Evaluation of the Genotoxicity of Cell Phone Radiofrequency Radiation in Male and Female Rats and Mice Following Subchronic Exposure
Stephanie L. Smith-Roe1, Michael E. Wyde1, Matthew D. Stout1, John W. Winters2, Cheryl A. Hobbs2, Kim G. Shepard2, Amanda S. Green2,
Grace E. Kissling1, Raymond R. Tice1, John R. Bucher1, Kristine L. Witt1
This document was released after a FOIA request by Environmental Health Trust. It is a poster presentation from NIEHS US National Toxicology Program scientists at the annual meeting of the Environmental Mutagenesis and Genomics Society in September 2017. Scientists from the National Toxicology Program presented their data on the genotoxicity of cell phone radiation in rats and mice in this scientific poster.
The abstract of the NIEHS presentation says:
“DNA damage was significantly increased in the frontal cortex of male mice (both modulations), peripheral leukocytes of female mice (CDMA only), and hippocampus of male rats (CDMA only)…These results suggest that exposure to RFR has the potential to induce measurable DNA damage under certain exposure conditions.”
The poster EHT has posted here was presented at the meeting.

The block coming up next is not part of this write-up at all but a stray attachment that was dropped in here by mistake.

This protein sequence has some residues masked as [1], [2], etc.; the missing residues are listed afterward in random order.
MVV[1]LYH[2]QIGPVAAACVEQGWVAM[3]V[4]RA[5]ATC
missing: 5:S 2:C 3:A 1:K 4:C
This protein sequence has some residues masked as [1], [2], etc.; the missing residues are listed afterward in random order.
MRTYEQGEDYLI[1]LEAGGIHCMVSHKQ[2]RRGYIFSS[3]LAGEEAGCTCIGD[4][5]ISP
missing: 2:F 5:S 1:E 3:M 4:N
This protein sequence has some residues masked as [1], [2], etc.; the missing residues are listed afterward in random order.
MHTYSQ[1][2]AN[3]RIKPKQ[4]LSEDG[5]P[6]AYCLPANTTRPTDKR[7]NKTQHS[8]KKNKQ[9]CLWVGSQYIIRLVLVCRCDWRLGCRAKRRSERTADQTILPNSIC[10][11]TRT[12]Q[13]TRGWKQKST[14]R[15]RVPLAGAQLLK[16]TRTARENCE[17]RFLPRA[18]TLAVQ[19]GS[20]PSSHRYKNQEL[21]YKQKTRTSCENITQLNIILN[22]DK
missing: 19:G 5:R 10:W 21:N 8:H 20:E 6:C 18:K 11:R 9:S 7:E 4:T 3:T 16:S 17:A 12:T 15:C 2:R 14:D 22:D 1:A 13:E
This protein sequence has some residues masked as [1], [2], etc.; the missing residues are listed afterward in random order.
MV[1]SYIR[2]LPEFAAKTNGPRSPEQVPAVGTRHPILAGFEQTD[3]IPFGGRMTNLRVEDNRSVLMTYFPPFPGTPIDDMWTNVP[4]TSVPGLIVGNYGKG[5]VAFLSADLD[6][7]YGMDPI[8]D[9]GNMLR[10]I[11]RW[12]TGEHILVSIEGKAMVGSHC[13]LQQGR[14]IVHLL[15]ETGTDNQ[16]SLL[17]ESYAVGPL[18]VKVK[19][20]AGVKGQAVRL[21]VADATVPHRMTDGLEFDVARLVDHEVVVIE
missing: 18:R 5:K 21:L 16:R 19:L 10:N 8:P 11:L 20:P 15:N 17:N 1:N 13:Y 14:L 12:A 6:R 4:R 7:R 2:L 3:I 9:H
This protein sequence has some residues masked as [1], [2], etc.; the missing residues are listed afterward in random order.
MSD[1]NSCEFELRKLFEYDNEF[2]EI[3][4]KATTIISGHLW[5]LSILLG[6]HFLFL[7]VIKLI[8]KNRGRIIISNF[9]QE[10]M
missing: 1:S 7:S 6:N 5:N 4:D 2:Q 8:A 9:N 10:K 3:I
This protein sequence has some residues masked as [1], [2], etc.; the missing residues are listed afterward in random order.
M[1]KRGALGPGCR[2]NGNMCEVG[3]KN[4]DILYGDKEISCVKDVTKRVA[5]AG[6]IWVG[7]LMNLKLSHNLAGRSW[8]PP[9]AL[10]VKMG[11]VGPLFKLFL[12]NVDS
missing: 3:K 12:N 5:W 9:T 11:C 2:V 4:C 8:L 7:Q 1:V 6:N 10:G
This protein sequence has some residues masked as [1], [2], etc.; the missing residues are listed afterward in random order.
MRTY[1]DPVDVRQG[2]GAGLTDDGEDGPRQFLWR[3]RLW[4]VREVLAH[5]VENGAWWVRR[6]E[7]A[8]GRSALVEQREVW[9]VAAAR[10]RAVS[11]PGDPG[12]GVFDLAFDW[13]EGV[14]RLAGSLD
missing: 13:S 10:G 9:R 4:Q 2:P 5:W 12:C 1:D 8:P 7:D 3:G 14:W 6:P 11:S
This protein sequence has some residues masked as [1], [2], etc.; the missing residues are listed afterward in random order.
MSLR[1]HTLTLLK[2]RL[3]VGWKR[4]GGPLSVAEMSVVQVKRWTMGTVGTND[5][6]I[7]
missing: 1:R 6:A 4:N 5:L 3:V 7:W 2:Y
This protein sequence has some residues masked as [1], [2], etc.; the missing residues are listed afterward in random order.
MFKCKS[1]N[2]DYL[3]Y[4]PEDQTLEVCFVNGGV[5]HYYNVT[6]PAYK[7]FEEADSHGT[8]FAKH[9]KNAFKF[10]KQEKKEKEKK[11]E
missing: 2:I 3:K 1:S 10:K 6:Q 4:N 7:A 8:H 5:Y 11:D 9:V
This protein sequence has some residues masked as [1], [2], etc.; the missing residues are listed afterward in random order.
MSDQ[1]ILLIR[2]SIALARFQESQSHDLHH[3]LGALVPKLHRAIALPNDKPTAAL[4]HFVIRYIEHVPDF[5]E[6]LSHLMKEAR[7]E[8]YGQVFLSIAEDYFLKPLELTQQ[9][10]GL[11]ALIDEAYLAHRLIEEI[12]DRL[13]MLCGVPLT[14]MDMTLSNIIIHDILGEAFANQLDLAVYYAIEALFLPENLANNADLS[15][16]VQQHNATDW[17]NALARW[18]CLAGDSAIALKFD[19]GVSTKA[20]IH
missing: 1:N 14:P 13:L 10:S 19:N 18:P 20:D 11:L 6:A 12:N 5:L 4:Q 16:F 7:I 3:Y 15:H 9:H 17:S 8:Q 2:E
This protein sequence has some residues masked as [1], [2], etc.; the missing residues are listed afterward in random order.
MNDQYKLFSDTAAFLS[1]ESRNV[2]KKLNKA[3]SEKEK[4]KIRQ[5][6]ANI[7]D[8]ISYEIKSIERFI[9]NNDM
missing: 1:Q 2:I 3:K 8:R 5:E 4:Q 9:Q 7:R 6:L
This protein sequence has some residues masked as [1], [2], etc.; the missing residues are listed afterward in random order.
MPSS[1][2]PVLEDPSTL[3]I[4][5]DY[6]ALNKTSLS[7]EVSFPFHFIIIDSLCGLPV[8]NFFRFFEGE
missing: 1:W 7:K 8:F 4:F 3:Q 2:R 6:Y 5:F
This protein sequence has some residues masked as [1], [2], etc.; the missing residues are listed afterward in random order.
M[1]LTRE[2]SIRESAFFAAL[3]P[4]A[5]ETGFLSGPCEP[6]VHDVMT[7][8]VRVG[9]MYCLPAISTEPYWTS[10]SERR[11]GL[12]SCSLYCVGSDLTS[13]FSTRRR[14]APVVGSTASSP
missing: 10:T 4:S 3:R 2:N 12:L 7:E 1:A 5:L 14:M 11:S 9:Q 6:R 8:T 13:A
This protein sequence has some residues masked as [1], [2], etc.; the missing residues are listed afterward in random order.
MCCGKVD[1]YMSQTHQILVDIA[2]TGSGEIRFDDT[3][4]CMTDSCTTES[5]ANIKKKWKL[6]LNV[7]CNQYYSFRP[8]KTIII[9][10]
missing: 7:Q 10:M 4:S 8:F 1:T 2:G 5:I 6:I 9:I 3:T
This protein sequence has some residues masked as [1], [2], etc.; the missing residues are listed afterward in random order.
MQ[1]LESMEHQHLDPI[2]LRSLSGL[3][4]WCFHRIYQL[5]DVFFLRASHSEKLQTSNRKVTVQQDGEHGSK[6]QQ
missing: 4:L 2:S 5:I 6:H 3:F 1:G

Note: the analysis and exact verbiage from the 2017 presentation is not present in the National Toxicology Program Draft Technical reports on the cell phone radiation study released just a few months later.
The newly released 2018 draft technical reports by the National Toxicology Program states:
“Although the markedly higher levels of DNA damage observed in some rats were suggestive of an exposure- related effect, the high degree of interanimal variation within a treatment group resulted in nonsignificant statistical tests in most instances (for example, male rat cerebellum exposed to CDMA and female rat peripheral blood exposed to CDMA).”Evaluation of Genotoxicity of Cell Phone Radiofrequency Radiation in Male and f the Genot d Female notoxicity e Rats and y Ce d Mice ell Ra e Following g Subchronic ncy c Exposure Poster